Colonisation, where entire families were transported permanently, far from civilised amenities, required a tougher breed of woman and child than modern westerners are accustomed to seeing.

Typically, women have been protected and kept from dangerous occupations and situations as much as possible, in the western world. A woman's (or a child's) call for help triggers a powerful response in most men, leading them to drop whatever they are doing in order to provide whatever help they can.

But the feminist world in which we live demands that women be provided every opportunity that men are offered, disregarding the problems which such mandates may cause. Modern children are pampered and sheltered throughout most of childhood and adolescence -- often well into adulthood. There is generally no "rite of passage" into adulthood or adult responsiblity before the assumption of occupational duties and responsibilities.

Military physicians are well acquainted with the phenomenon of female service members intentionally getting pregnant so as to be relieved of duties, and often discharged. It is an easy out, when one changes her mind, much like a no-fault divorce. Under such rules, one does not truly have to think about a decision before making it, since backing out can be so painless.

But imagine an expedition to Mars or beyond, where outside help is truly unavailable, and evacuation is out of the question. Will women be allowed to participate in such expeditions, and if so, what sort of "informed consent" will be required?

At this point, no one knows how serious the site manager's condition truly is, since modern diagnostic equipment is not available at the South Pole Station. But the information in the article is not describing an immediate life or death situation. And the circus surrounding her demands for evacuation seem so sterotypically female, that one is forced to wonder if operators of the station are making a mistake by allowing women to take on positions of responsibility in such a remote location.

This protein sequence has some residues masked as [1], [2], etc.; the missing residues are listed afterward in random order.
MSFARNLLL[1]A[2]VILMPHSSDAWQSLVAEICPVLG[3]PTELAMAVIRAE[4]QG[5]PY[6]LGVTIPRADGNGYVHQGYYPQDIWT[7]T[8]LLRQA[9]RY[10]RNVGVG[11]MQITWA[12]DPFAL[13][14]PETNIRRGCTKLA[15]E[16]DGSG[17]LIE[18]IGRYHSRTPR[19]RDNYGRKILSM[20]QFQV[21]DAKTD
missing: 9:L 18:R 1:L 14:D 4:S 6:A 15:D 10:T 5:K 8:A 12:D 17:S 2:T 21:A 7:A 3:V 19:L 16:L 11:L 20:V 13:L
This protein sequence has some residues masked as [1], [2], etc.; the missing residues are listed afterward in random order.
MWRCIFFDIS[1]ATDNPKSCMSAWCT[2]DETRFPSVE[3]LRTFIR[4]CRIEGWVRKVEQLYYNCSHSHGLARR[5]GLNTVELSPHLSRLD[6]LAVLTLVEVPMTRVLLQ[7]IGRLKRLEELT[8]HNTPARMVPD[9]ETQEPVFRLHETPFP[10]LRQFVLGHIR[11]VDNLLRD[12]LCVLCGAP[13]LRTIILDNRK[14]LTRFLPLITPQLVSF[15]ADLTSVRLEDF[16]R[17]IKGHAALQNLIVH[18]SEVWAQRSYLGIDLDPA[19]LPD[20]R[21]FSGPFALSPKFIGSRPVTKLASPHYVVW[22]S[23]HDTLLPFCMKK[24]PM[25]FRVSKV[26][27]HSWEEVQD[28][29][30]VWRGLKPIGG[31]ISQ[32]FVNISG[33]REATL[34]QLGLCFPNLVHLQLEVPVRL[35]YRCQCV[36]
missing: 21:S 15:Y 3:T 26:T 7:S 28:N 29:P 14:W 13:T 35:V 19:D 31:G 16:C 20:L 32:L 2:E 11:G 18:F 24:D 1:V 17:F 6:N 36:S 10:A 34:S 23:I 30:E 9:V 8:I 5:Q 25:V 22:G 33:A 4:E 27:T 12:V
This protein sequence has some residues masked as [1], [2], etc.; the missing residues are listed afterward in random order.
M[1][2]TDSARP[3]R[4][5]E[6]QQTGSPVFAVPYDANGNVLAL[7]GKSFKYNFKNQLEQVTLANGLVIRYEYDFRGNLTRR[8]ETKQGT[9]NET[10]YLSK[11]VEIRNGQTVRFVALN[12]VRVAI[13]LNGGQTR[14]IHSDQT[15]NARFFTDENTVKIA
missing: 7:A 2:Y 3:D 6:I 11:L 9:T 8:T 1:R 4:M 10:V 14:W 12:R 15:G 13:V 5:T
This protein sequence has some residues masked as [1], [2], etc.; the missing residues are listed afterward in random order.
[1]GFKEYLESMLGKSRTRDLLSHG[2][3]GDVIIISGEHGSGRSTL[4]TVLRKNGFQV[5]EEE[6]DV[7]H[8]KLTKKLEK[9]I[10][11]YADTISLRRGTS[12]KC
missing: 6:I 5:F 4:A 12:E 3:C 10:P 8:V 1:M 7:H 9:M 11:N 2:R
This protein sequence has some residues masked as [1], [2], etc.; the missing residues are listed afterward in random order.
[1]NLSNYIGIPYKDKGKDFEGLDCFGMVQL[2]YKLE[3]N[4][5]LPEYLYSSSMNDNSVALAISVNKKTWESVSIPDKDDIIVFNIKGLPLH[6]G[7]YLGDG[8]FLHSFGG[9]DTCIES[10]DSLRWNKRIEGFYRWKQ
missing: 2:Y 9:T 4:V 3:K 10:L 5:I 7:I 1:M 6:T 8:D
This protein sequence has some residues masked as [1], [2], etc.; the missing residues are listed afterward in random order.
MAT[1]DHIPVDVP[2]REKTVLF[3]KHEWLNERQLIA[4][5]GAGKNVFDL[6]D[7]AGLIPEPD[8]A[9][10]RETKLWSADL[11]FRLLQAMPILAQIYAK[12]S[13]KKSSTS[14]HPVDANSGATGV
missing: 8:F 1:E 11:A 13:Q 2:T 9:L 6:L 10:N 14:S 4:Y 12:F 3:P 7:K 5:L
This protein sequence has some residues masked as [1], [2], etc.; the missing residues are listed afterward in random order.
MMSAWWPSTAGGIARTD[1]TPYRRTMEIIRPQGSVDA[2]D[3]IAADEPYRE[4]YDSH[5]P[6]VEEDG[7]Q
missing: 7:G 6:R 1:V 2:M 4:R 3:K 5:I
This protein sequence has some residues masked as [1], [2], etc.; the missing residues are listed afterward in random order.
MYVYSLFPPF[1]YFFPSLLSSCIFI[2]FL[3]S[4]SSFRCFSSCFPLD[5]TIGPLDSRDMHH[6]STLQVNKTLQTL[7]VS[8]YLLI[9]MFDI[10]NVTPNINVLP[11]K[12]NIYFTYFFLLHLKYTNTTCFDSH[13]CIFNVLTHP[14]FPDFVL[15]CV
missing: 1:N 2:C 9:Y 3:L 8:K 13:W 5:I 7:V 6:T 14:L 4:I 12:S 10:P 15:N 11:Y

Certainly the selection procedures should be called into question, and political correctness be damned. ;-)

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Blogger Kirk said...

On a related note, they're coming out with a new version of "The Thing." And, of course, they just have to have a chick starring in what looks to be the lead roll. Though from the write-up the movie actually looks interesting, I think having a woman in this movie is as bad as having a woman in the cast of "Glengarry Glenn Ross".


On a side note, John Carpenter had an all-male cast in his version because he felt it made the atmosphere of the base seem a little more dangerous. It makes me wonder--does putting women into places like the South Pole make such areas seem less dangerous than they really are? Does having women around cause men to drop their guard?

Sunday, 09 October, 2011  
Blogger bruce said...

times have changed. I was in a tiny museum just west of the Cascades some years ago, and struck by the description of a mother loosing some of her children in a river crossing. I don't remember the consequences but was impressed by her ability to continue.
Women can be tough, but you have to remove the veneer of civilization to see it. Since there is an ATM at the pole there is civilization.

Sunday, 09 October, 2011  
Blogger LarryD said...

Kirk: The answer to your question is yes.

Monday, 10 October, 2011  
Anonymous Anonymous said...

If you can't stand the cold, get back in the kitchen.

Monday, 10 October, 2011  
Blogger Weekend Yachtsman said...

"I'm saying to myself why isn't there a plane here to get me out of here today or even yesterday?"

Jesus what a whinger. And French, to boot.

There isn't a plane ready for your every whim, madam, because it's the bloody SOUTH POLE. Deal with it.

Wednesday, 12 October, 2011  

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“During times of universal deceit, telling the truth becomes a revolutionary act” _George Orwell